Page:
2. Bill C Says:

    I WILL ATTEMPT TO PASTE THE PATRIOT 1896 Early File piece here for reference. I venture to say if it was not Seapuit a knowledgable author might well have said….. this is the second course to come to O’ville …….. therefore, I venture to say the author is most likely to referring to Seapuit G C

    1896 B Patriot Early Files (date 2006)

    Of late we find the game of Golf is often noticed and written about, showing the importance, as a pastime and health giving and attractive sport, it is becoming in our country, as well as in Great Britain and on the Continent of Europe. The game has been popular in Scotland for more than seven hundred years, but owing to our busy habits it has only begun to be known in this country for the last five years, but the last year its growth has been so rapid and so great that unless a locality, where summer people go for their outing, has a course where they can play. The summer cottagers of Wianno and Osterville, looking into the future , laid out a course on West Bay of nine links, (about two and half miles in length,” which have been pronounced equal in variety of surface or in natural hazards, to any links known, and which are open to every citizen or visitor of Barnstable on equal terms. It has required a large outlay of money to do this work, and we feel that every tax payer of the town will be benefitted as it cannot fail to offer the only attraction which we lacked to induce settlers to locate among us.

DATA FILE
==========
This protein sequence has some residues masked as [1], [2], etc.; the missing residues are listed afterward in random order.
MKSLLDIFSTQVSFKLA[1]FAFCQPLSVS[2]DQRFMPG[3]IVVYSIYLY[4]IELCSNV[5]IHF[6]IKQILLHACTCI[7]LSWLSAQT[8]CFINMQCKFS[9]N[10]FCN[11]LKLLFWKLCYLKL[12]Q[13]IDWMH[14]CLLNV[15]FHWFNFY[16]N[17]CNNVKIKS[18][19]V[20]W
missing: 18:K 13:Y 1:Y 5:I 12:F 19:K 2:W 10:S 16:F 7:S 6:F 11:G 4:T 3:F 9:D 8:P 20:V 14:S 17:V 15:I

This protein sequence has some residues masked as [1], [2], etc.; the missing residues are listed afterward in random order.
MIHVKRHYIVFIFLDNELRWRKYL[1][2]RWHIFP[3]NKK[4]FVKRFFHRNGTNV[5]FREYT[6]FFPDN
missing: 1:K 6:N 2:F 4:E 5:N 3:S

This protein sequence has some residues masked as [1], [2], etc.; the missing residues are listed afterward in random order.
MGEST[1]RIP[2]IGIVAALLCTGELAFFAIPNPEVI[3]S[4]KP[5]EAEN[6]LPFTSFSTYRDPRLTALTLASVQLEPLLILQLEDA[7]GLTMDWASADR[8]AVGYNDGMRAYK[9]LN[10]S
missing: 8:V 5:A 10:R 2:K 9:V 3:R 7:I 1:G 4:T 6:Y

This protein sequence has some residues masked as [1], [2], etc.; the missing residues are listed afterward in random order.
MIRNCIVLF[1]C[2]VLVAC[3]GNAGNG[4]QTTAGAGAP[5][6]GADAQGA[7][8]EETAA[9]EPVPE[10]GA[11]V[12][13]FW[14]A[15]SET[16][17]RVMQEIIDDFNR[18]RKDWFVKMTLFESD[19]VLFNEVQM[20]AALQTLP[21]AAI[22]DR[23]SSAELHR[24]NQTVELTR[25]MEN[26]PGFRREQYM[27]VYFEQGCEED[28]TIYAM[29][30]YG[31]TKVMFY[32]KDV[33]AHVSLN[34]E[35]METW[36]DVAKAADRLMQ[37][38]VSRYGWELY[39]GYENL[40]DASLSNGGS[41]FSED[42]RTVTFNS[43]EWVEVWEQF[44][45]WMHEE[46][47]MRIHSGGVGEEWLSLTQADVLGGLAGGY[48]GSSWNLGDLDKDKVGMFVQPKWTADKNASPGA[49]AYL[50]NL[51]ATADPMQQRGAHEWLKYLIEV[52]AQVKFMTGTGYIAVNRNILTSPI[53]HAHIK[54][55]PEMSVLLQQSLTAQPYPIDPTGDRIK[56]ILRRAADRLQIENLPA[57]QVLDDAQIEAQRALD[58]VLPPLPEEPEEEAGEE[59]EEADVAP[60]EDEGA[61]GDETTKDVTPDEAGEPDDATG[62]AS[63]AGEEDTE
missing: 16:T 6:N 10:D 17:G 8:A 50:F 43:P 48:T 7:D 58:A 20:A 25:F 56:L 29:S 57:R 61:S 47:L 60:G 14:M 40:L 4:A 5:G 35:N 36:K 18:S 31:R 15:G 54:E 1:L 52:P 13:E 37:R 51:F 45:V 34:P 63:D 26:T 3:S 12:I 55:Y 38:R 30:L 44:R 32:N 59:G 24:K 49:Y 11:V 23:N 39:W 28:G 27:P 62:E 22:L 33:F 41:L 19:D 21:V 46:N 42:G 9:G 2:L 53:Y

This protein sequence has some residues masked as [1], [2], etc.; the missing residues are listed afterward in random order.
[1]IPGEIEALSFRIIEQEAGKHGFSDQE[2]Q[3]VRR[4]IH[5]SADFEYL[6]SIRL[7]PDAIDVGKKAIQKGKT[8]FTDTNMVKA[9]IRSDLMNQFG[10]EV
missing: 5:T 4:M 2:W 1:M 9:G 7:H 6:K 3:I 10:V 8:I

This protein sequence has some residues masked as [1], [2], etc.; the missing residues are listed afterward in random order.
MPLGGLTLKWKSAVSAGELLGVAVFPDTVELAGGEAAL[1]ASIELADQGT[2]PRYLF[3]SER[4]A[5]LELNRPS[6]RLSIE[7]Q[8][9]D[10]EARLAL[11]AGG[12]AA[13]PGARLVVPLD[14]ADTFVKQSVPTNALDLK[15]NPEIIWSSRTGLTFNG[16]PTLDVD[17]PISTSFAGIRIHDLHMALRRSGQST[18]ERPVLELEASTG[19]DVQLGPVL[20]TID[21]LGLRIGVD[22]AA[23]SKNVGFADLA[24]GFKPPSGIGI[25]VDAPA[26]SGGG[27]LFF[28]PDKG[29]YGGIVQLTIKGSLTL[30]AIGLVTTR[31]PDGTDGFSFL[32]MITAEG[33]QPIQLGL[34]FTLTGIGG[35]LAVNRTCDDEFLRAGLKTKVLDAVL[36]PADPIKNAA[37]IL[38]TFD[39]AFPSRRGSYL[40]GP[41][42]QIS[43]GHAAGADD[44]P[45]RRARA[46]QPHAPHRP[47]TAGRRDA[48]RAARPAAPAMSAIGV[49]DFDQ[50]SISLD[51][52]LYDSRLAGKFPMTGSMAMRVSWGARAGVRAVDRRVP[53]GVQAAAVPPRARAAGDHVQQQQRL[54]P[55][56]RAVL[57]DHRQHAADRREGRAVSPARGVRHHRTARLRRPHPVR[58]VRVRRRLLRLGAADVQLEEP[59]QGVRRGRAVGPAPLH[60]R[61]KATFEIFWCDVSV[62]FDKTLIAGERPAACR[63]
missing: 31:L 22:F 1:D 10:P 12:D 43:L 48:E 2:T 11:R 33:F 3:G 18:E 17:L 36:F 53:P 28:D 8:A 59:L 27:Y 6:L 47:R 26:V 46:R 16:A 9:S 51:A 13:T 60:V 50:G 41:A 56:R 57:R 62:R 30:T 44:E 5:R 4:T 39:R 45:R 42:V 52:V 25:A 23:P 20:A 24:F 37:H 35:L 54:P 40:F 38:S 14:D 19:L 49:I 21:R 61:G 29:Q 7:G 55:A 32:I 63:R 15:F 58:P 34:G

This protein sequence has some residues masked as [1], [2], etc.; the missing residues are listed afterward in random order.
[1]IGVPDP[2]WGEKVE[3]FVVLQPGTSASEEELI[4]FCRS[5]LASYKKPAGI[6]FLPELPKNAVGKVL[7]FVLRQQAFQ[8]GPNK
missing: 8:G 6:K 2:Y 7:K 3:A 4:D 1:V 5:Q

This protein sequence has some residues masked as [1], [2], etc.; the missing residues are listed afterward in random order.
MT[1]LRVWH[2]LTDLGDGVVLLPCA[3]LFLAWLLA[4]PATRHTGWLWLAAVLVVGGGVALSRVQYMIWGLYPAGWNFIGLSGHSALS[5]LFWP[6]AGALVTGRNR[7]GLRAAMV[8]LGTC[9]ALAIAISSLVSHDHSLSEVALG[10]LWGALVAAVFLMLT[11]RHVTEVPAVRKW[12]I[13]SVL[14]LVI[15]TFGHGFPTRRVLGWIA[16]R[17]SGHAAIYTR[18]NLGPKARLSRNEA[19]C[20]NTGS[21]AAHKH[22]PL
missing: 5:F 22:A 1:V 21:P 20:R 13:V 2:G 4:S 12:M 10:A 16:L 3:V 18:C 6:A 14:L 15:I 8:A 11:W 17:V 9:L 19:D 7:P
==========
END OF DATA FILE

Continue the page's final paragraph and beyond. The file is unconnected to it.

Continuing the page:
• jimcotuit Says:

      Thanks for this addition to the story of golf on Cape Cod. Yes, this refers to “Daddy” Parsons’ Seapuit Course, located mostly in Marstons Mills west of South County Road, bought by Davis, and today called Seapuit. There is a map of the 9 holes in the Osterville Historical Society, showing the headhouse at today’s Seapuit Rd., with holes going north along the Marstons Mills River, turning uphill to Tepee Hole, and back south paralleling South County Rd.